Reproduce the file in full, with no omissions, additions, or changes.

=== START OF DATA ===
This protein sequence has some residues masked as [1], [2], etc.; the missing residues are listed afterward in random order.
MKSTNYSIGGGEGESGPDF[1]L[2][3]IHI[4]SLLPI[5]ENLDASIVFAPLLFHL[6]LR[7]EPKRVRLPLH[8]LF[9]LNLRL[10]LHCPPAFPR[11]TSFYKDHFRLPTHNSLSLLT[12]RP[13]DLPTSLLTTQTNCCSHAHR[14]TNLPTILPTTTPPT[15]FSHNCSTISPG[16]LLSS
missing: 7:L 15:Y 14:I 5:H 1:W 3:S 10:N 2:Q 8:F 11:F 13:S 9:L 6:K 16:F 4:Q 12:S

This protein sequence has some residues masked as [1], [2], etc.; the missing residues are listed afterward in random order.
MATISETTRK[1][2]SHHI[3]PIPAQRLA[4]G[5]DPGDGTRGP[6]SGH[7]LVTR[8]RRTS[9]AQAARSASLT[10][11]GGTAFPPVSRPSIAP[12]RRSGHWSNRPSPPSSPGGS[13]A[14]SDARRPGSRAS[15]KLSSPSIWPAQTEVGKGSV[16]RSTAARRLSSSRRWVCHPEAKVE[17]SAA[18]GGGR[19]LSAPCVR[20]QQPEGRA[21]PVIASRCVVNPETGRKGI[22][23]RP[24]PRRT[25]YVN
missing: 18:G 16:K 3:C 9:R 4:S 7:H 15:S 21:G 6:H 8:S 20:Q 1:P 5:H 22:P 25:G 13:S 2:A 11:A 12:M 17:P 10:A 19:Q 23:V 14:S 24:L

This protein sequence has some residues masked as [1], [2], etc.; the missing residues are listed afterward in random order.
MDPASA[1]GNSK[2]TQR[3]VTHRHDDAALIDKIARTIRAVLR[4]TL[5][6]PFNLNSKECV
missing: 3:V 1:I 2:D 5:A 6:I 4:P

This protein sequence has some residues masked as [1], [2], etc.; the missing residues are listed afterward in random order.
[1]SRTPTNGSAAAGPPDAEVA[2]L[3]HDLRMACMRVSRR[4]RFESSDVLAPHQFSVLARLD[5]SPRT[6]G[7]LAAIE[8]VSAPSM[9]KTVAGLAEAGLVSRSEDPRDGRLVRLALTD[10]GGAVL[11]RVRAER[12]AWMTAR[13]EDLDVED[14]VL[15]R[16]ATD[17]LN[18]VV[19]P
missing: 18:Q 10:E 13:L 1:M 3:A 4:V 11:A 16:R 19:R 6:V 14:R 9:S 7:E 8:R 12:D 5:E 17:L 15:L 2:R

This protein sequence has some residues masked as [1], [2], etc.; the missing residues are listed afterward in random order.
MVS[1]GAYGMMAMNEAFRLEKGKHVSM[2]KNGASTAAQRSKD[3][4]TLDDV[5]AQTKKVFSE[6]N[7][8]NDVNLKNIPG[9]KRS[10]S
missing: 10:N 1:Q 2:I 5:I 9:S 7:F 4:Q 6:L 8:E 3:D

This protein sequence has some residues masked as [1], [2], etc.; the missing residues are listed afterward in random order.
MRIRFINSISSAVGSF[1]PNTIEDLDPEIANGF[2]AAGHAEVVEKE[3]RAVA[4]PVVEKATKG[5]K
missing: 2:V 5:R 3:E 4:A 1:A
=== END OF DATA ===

This protein sequence has some residues masked as [1], [2], etc.; the missing residues are listed afterward in random order.
MKSTNYSIGGGEGESGPDF[1]L[2][3]IHI[4]SLLPI[5]ENLDASIVFAPLLFHL[6]LR[7]EPKRVRLPLH[8]LF[9]LNLRL[10]LHCPPAFPR[11]TSFYKDHFRLPTHNSLSLLT[12]RP[13]DLPTSLLTTQTNCCSHAHR[14]TNLPTILPTTTPPT[15]FSHNCSTISPG[16]LLSS
missing: 7:L 15:Y 14:I 5:H 1:W 3:S 10:N 2:Q 8:F 11:F 13:S 9:L 6:K 16:F 4:Q 12:S

This protein sequence has some residues masked as [1], [2], etc.; the missing residues are listed afterward in random order.
MATISETTRK[1][2]SHHI[3]PIPAQRLA[4]G[5]DPGDGTRGP[6]SGH[7]LVTR[8]RRTS[9]AQAARSASLT[10][11]GGTAFPPVSRPSIAP[12]RRSGHWSNRPSPPSSPGGS[13]A[14]SDARRPGSRAS[15]KLSSPSIWPAQTEVGKGSV[16]RSTAARRLSSSRRWVCHPEAKVE[17]SAA[18]GGGR[19]LSAPCVR[20]QQPEGRA[21]PVIASRCVVNPETGRKGI[22][23]RP[24]PRRT[25]YVN
missing: 18:G 16:K 3:C 9:R 4:S 7:H 15:S 21:G 6:H 8:S 20:Q 1:P 5:H 22:P 25:G 13:S 2:A 11:A 12:M 17:P 10:A 19:Q 23:V 14:S 24:L

This protein sequence has some residues masked as [1], [2], etc.; the missing residues are listed afterward in random order.
MDPASA[1]GNSK[2]TQR[3]VTHRHDDAALIDKIARTIRAVLR[4]TL[5][6]PFNLNSKECV
missing: 3:V 1:I 2:D 5:A 6:I 4:P

This protein sequence has some residues masked as [1], [2], etc.; the missing residues are listed afterward in random order.
[1]SRTPTNGSAAAGPPDAEVA[2]L[3]HDLRMACMRVSRR[4]RFESSDVLAPHQFSVLARLD[5]SPRT[6]G[7]LAAIE[8]VSAPSM[9]KTVAGLAEAGLVSRSEDPRDGRLVRLALTD[10]GGAVL[11]RVRAER[12]AWMTAR[13]EDLDVED[14]VL[15]R[16]ATD[17]LN[18]VV[19]P
missing: 18:Q 10:E 13:L 1:M 3:A 4:V 11:A 16:R 19:R 6:V 14:R 9:S 7:E 8:R 12:D 5:E 17:L 15:L 2:R

This protein sequence has some residues masked as [1], [2], etc.; the missing residues are listed afterward in random order.
MVS[1]GAYGMMAMNEAFRLEKGKHVSM[2]KNGASTAAQRSKD[3][4]TLDDV[5]AQTKKVFSE[6]N[7][8]NDVNLKNIPG[9]KRS[10]S
missing: 10:N 1:Q 2:I 5:I 9:S 7:F 4:Q 6:L 8:E 3:D

This protein sequence has some residues masked as [1], [2], etc.; the missing residues are listed afterward in random order.
MRIRFINSISSAVGSF[1]PNTIEDLDPEIANGF[2]AAGHAEVVEKE[3]RAVA[4]PVVEKATKG[5]K
missing: 2:V 5:R 3:E 4:A 1:A